As for the article on the first thread, I don't know much about different kinds of insurance which will help pay for the hearing aids and other related health care. I have a health card that will only pay for certain medical health care, like for glasses, it is not cover and for hearing aids it is cover only sometimes it is cover part of the amount. It depend what the insurance want to pay or not, I guess. I am not too keen on insurance. :confused:
 

jillio

New Member
Wow!!! :shock: I did not know that Rush Limbaugh has CI. I am not aware of his losing his hearing loss. This is news for me. Years ago I really don't like him that much at all when he badmouth everything negative or was it, just because I did not have a close captioned program back then when he was on the show. I don't remember.

As for the article on the first thread, I don't know much about different kinds of insurance which will help pay for the hearing aids and other related health care. I have a health card that will only pay for certain medical health care, like for glasses, it is not cover and for hearing aids it is cover only sometimes it is cover part of the amount. It depend what the insurance want to pay or not, I guess. I am not too keen on insurance. :confused:
Yeppers. He lost his hearing as the result of prescription drug abuse. Guess all of his holier than thou rants came back to bite him in the ear!
 

Miss-Delectable

New Member
On Deaf Ears Folo

On Deaf Ears Folo | Today's TMJ4 - Milwaukee, Wisconsin News, Weather, Sports, WTMJ | I-Team



Some deaf Wisconsin children continue to go without the tools that could bring sounds to their silent world.

Insurance companies refuse to pay for hearing aid coverage saying it would raise everyone's rates. The reality is that the costs would be less than the cost of one Sunday newspaper. That's what it would cost each policy holder in Wisconsin annually to provide hearing aids to deaf children.

Two and half year old Abigail Brensel needs a $ 100,000 cochlear implant to enter the hearing world, which most of us take for granted. Her insurance doesnt cover it, so Abigail remains in a quiet world.

Ann Brensel, Abigail's mother recently told us, "We know there's help out there for our daughter but we aren't able to access it. We don't have the funds to pay out of pocket."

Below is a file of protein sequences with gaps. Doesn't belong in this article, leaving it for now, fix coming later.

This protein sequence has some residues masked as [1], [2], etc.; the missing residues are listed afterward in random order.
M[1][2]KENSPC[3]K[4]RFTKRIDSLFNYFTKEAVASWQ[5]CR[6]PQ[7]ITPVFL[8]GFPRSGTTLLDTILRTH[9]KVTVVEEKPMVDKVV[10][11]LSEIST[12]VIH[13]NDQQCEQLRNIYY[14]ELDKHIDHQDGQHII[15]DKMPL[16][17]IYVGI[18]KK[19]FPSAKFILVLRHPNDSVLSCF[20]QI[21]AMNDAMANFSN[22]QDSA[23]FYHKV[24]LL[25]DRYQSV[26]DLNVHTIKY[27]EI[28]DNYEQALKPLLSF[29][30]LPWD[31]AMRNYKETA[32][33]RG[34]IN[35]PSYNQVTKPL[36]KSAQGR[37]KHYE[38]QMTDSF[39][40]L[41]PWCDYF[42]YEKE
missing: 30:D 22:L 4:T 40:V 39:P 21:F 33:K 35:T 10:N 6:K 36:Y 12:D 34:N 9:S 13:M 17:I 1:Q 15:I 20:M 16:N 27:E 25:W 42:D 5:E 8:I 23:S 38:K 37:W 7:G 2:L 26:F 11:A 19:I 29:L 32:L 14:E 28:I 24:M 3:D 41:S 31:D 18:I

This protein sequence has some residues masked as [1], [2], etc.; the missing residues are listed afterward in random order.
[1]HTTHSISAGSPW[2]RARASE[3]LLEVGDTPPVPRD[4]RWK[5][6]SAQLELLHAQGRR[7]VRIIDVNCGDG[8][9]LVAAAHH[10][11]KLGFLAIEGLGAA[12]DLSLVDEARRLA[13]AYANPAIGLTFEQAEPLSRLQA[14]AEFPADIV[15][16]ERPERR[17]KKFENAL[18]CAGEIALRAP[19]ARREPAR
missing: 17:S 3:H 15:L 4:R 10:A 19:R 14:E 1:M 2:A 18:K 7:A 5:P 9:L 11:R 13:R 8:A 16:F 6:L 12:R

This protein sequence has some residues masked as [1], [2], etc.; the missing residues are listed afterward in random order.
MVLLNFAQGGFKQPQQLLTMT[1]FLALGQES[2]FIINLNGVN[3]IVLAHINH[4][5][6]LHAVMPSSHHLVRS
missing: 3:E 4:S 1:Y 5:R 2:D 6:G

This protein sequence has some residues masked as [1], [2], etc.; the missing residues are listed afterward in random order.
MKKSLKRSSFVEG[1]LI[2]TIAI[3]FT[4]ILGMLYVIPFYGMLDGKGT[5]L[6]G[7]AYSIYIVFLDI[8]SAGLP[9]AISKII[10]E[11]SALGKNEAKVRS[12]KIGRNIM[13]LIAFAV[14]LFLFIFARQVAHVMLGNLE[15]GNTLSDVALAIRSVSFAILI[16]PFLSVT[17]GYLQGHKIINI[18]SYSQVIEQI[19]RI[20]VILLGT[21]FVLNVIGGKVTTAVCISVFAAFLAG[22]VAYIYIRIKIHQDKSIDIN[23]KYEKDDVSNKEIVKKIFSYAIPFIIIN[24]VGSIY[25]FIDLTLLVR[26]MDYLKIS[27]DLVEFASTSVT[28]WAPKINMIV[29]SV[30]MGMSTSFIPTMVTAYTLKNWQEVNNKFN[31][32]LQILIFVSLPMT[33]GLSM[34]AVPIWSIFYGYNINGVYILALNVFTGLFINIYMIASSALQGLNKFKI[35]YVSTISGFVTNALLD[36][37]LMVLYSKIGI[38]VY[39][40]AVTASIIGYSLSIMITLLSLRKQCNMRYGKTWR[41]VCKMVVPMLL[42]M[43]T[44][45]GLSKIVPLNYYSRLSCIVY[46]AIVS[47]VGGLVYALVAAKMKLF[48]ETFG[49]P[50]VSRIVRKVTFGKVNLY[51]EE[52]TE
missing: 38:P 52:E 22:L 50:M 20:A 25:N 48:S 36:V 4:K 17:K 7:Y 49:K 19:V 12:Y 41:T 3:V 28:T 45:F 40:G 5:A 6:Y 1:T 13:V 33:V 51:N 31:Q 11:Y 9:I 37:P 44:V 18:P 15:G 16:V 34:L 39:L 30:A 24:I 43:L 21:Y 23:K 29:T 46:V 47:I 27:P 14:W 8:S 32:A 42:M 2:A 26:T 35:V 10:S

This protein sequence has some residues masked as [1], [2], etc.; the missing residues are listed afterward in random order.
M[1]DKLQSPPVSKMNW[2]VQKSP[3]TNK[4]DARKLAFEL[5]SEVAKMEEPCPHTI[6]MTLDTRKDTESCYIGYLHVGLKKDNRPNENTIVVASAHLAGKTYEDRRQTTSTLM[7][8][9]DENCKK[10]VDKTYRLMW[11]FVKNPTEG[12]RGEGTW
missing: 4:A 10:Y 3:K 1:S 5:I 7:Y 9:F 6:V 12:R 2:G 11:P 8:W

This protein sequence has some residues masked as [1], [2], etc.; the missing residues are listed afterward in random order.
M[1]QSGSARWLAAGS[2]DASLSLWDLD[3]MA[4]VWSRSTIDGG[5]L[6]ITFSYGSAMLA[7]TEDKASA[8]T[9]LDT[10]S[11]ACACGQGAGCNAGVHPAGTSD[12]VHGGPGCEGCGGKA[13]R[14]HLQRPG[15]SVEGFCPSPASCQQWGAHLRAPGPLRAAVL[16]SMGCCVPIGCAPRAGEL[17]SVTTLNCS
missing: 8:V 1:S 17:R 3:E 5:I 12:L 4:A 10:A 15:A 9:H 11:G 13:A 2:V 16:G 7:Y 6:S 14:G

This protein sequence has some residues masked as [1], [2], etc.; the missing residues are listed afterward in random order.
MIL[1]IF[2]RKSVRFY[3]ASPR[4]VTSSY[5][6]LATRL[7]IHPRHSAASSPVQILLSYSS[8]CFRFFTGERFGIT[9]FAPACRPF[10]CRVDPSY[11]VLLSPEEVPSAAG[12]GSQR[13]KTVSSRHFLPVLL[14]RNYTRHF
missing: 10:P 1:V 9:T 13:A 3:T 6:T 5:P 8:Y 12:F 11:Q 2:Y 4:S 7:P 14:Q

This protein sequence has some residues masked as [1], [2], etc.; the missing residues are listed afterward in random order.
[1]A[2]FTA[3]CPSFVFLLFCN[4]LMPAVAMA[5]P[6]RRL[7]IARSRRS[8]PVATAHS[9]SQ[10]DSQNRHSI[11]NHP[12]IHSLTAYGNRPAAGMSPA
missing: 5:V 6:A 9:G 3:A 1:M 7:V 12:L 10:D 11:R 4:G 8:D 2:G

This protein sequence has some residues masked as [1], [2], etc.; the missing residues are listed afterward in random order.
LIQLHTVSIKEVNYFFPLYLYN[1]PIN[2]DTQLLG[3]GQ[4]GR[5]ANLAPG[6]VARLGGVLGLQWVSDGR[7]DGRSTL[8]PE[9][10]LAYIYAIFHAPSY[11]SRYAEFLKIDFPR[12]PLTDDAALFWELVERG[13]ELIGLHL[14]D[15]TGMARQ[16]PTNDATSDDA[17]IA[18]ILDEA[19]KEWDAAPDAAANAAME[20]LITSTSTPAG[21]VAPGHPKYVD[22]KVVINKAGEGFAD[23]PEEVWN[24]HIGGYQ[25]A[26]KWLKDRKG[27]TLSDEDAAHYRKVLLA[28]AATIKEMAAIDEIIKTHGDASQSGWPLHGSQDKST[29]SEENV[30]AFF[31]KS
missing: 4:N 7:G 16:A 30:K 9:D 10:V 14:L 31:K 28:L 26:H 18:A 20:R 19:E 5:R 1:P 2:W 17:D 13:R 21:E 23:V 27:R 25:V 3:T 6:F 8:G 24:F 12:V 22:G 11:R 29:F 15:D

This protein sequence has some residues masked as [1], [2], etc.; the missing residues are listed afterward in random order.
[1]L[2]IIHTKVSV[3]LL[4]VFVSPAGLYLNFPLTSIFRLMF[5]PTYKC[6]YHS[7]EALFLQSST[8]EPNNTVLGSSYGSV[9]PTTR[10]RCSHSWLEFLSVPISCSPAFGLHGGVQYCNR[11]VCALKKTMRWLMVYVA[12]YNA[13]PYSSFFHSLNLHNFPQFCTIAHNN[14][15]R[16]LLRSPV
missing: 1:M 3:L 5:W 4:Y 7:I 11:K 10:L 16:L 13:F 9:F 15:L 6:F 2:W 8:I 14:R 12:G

Studies show that forcing insurance companies to cover hearing aids and cochlear implants for kids like Abigail would cost the average policy holder $1.27 per year.

"The children can't speak for themselves at such a young age and it's about the children," Brensel frustratingly told us.

Representative Frank Lasee chairs the insurance committee where the bill is stalled. "I know it's difficult for them. It's hard. There are other out of pocket costs that people cover that their insurance doesn't. This is one of them," lasee recently told us in Madison.

Coverage for child hearing aids would cost each of us $1.27 per year. Experts say without those hearing aids it cost upwards of one million dollars to educate and subsidize a deaf child who grows into a deaf member of our society.

It would seem to be money well spent to get our hard of hearing kids the help they need now.
 

Buffalo

Active Member
:giggle:

Did it teach him some empathy toward the deaf and others? I wonder
I had hoped that he would learn something when he went deaf. As far as I know he hasn't. I bought his book "See, I told you so" because I was curious about him and his radio show. I found him to be very immature. A democrat friend of mine was upset with me for buying Rush's book until I told him that I bought it used. You know, royalty goes to him but he didn't get any in my case.

I googled and found that Lorcet and Vicodin do cause hearing loss if one abuse those drugs.
 
Top